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Bar Lacing of Shoes

post #1 of 12
Thread Starter 
When bar lacing my shoes I get this - notice the lacing under the bars.
425


Notice this - no lacing under the bars.
234

Like the 2nd photo my shoes don't meet.

Is the latter of the two images a prop photo or can this be done.?
post #2 of 12
Ian's shoelace site
There are various ways to tie a bar or straight lace. Note in the pictures, your shoes have 5 pairs of eyelets, and the other photo have 6.
post #3 of 12

I used to straight lace my shoes. They look good but they are awkward and not very comfortable. Not worth the hassle in my opinion

post #4 of 12
I think that the second pair would be using either of these techniques, from Ian's shoelace site:

- Straight (bar) lacing; or

- Straight (easy) lacing.

I use the former technique and I like it - the shoes are more comfortable over the top of my feet, the "v" of the laces is a bit closer together, and it looks cleaner.
post #5 of 12
Thread Starter 
As for tigtening when on,lostening when taking off and wearing across the day how do striaght laces fare?
post #6 of 12
Quote:
Originally Posted by knezz View Post

As for tigtening when on,lostening when taking off and wearing across the day how do striaght laces fare?

I think that it is actually easier than the traditional lacing technique, although other people may have differing opinions. I suppose that it is just a tiny bit more difficult to pull your laces really tight across the top of your foot but the method feels quite a bit more comfortable to me. They are easy to take off and don't loosen appreciably during the day - I haven't noticed any difference from the usual technique.
post #7 of 12

If your shoes fit properly over your instep, you never see the gap, and therefore the crossed laces, when your Oxfords or Balmorals are laced tight.

 

That being said, follow the lacing guides above and find your own way. One's Oxford and Balmoral styled shoes and boots only have a single diagonal lacing under the vamp from bottom (toe end) to top (ankle end) and not all of that criss-crossing seen in your pictures below. Maybe your would prefer that method?

 

There are great benefits to being "straight-laced" not limited to elegance, but only if your shoes fit properly to start.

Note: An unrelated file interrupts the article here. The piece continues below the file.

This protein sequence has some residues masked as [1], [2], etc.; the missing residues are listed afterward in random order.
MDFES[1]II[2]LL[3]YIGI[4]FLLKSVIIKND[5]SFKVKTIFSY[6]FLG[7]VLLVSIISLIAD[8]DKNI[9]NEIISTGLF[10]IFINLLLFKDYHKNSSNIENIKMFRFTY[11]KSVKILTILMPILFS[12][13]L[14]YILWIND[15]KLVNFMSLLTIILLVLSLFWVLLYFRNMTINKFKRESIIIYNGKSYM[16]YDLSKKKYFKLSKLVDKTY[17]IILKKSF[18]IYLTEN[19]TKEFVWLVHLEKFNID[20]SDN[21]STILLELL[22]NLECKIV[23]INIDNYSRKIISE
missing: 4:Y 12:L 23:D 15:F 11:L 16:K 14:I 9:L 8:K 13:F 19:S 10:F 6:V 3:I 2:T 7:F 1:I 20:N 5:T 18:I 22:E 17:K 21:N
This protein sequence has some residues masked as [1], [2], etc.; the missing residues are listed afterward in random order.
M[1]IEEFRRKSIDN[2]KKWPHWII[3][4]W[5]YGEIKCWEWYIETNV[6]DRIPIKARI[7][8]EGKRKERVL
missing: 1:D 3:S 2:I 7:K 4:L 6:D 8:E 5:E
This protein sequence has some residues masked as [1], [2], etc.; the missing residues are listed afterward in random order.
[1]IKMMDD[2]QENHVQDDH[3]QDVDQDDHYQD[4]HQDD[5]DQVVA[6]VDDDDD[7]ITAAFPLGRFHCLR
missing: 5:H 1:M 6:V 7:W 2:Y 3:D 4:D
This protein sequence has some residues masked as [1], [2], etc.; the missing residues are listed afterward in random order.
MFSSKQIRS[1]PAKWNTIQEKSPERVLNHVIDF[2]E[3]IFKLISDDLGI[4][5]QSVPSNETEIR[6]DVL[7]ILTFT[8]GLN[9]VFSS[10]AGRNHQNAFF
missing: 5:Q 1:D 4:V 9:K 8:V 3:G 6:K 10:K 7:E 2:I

Quote:
Originally Posted by knezz View Post

When bar lacing my shoes I get this - notice the lacing under the bars.
425
Notice this - no lacing under the bars.
234
Like the 2nd photo my shoes don't meet.
Is the latter of the two images a prop photo or can this be done.?


 

post #8 of 12
I do not agree that properly fitted shoes are laced without a gap. A gap is acceptable and does not suggest an ill-fitting shoe.
post #9 of 12
Quote:
Originally Posted by recondite View Post

If your shoes fit properly over your instep, you never see the gap, and therefore the crossed laces, when your Oxfords or Balmorals are laced tight.
Quote:
Originally Posted by ShelterIslandMike View Post

I do not agree that properly fitted shoes are laced without a gap. A gap is acceptable and does not suggest an ill-fitting shoe.


I think that it's a bit of a vexed issue. Some people say "no gap" whilst others say "gap".

As far as I'm aware, there are two main gap arguments - firstly, that it's not a problem and only overly-obsessive people worry about such things; and secondly, that new shoes should have a bit of a "v" or gap as the leather will stretch as the shoes are worn and the gap will close up a bit, so if you have no gap when the shoes are new, they will later become too loose as the leather stretches and wears in.
post #10 of 12
A properly fitted and tied oxford should show no gap or at least minimal gap.

When new a wee bit of gap might be acceptable as most shoes do stretch a bit upon wearing.
post #11 of 12
Quote:
Originally Posted by Journeyman View Post

so if you have no gap when the shoes are new, they will later become too loose as the leather stretches and wears in.


16
post #12 of 12
Quote:
Originally Posted by Gdot View Post

A properly fitted and tied oxford should show no gap or at least minimal gap.
When new a wee bit of gap might be acceptable as most shoes do stretch a bit upon wearing.

Also, bear in mind that some shoemakers - particularly English ones, it seems - deliberately have the "v" widen a bit up towards the top of the laces. I've noticed this on my C&Js, my Sargents and my Edward Greens, and it is just the way that they are cut.
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